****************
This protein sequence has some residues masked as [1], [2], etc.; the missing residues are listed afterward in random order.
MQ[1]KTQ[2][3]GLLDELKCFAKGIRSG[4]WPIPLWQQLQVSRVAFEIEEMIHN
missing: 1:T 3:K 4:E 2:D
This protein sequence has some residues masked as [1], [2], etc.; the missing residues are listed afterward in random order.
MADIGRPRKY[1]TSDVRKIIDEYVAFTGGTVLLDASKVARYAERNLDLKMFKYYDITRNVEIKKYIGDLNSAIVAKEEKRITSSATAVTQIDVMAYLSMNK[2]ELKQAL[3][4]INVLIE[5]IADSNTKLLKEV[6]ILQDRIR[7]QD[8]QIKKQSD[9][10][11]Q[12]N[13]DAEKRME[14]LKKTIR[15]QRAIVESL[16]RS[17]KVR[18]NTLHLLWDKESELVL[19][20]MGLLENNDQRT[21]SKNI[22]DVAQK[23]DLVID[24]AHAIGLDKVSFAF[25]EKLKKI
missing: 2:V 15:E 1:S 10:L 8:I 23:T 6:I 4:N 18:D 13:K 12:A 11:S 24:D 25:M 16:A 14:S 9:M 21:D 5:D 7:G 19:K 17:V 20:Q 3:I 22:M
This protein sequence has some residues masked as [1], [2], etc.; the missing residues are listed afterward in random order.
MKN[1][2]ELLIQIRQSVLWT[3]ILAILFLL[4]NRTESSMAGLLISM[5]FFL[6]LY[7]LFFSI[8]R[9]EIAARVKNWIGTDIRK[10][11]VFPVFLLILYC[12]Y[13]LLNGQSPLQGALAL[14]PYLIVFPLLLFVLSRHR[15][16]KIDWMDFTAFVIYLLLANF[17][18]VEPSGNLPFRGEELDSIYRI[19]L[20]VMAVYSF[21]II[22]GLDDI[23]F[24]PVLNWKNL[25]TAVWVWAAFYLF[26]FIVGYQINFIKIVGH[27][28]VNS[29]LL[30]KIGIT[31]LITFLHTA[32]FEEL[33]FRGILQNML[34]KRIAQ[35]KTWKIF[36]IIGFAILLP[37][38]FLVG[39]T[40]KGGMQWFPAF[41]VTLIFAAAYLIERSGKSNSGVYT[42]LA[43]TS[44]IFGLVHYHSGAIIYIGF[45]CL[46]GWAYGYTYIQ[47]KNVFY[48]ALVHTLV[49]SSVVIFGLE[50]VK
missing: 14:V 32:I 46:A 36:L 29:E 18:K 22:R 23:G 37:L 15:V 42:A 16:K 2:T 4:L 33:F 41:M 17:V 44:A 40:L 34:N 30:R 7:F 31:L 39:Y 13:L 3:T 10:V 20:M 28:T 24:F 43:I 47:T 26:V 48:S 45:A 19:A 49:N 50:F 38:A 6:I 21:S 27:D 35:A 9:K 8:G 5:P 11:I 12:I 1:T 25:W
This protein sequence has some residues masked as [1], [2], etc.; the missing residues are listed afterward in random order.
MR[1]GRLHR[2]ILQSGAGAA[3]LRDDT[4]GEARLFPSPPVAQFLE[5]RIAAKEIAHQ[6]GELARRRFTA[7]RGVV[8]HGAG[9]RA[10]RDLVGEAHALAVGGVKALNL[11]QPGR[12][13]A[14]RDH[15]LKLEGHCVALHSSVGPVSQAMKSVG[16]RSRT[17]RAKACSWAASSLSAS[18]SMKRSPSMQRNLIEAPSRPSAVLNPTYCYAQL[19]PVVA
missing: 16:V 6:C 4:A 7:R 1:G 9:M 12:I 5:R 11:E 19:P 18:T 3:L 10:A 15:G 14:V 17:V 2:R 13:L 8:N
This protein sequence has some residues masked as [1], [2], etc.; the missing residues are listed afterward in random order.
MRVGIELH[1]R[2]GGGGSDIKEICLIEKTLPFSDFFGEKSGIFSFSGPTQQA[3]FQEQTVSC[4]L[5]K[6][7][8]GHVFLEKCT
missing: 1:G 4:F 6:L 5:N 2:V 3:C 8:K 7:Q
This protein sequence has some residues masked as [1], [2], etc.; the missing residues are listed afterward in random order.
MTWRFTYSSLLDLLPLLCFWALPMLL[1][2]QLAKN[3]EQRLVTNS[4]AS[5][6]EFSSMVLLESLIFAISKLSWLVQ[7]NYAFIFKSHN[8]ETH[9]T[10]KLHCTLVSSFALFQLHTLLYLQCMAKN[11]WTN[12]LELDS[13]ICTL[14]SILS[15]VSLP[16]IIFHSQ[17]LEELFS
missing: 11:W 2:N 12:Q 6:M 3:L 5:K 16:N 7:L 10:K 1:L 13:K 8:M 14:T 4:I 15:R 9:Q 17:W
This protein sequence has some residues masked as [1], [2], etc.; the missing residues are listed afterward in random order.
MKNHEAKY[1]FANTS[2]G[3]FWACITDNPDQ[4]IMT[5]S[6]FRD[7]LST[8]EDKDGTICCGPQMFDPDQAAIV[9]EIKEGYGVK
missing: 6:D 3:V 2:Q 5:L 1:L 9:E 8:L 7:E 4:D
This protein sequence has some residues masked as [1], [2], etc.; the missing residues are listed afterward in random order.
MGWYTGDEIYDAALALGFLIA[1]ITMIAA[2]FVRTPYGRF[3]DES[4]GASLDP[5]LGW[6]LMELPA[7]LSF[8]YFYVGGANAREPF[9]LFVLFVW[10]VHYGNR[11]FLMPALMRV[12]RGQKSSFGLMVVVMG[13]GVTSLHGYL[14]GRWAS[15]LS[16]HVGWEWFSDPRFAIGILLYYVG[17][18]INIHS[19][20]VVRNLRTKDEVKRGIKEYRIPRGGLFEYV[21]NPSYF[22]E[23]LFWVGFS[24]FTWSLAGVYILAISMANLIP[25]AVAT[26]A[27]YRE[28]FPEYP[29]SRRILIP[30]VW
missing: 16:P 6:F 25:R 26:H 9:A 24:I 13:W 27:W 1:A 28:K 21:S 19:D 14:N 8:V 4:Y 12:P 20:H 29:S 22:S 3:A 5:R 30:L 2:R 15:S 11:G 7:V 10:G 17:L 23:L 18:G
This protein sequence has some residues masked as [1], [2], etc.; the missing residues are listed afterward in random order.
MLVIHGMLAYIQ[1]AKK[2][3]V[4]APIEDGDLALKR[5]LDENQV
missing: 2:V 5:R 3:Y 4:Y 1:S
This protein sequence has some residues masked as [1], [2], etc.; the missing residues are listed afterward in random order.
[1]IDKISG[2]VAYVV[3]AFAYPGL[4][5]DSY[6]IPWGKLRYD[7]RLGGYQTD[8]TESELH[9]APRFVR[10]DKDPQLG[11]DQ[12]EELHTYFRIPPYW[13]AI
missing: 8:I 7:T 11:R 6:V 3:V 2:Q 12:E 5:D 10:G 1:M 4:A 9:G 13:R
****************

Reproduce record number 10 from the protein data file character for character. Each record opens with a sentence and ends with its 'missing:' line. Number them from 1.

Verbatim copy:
This protein sequence has some residues masked as [1], [2], etc.; the missing residues are listed afterward in random order.
[1]IDKISG[2]VAYVV[3]AFAYPGL[4][5]DSY[6]IPWGKLRYD[7]RLGGYQTD[8]TESELH[9]APRFVR[10]DKDPQLG[11]DQ[12]EELHTYFRIPPYW[13]AI
missing: 8:I 7:T 11:R 6:V 3:V 2:Q 12:E 5:D 10:G 1:M 4:A 9:G 13:R